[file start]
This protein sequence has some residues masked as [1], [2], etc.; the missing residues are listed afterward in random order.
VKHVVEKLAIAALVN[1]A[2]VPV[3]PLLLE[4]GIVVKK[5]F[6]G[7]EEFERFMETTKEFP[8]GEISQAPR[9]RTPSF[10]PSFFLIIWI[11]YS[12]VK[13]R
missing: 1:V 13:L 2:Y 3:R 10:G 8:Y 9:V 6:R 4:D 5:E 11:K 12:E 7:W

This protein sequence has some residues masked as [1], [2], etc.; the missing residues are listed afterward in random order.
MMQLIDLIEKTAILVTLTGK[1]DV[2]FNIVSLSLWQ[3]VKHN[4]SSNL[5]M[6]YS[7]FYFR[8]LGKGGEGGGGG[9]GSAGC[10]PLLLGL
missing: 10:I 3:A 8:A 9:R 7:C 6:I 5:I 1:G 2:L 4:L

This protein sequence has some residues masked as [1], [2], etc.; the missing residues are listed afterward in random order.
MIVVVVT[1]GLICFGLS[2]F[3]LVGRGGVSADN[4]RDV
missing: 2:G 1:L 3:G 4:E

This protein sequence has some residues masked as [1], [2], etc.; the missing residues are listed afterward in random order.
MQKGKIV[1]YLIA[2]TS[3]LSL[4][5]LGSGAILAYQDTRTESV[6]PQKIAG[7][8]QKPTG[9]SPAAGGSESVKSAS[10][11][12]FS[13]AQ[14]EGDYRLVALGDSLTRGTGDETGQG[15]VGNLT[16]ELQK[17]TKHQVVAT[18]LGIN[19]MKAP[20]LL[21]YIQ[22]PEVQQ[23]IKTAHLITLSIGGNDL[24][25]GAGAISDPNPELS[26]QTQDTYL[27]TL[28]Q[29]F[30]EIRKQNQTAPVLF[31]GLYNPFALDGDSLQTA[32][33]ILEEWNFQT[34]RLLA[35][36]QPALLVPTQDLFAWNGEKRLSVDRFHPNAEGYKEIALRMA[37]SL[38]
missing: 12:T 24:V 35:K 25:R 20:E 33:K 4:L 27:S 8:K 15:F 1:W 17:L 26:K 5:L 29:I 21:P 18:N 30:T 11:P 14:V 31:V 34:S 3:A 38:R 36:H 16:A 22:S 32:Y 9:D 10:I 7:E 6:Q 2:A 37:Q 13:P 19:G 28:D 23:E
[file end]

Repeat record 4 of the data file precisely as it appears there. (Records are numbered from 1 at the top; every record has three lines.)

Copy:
This protein sequence has some residues masked as [1], [2], etc.; the missing residues are listed afterward in random order.
MQKGKIV[1]YLIA[2]TS[3]LSL[4][5]LGSGAILAYQDTRTESV[6]PQKIAG[7][8]QKPTG[9]SPAAGGSESVKSAS[10][11][12]FS[13]AQ[14]EGDYRLVALGDSLTRGTGDETGQG[15]VGNLT[16]ELQK[17]TKHQVVAT[18]LGIN[19]MKAP[20]LL[21]YIQ[22]PEVQQ[23]IKTAHLITLSIGGNDL[24][25]GAGAISDPNPELS[26]QTQDTYL[27]TL[28]Q[29]F[30]EIRKQNQTAPVLF[31]GLYNPFALDGDSLQTA[32][33]ILEEWNFQT[34]RLLA[35][36]QPALLVPTQDLFAWNGEKRLSVDRFHPNAEGYKEIALRMA[37]SL[38]
missing: 12:T 24:V 35:K 25:R 20:E 33:K 4:L 27:S 8:K 15:F 1:W 17:L 26:K 5:L 29:I 21:P 18:N 30:T 11:P 14:V 31:V 34:S 3:A 38:R 36:H 16:A 22:S 32:Y 9:D 10:I 7:E 6:Q 2:A 37:Q 13:P 19:G 28:D 23:E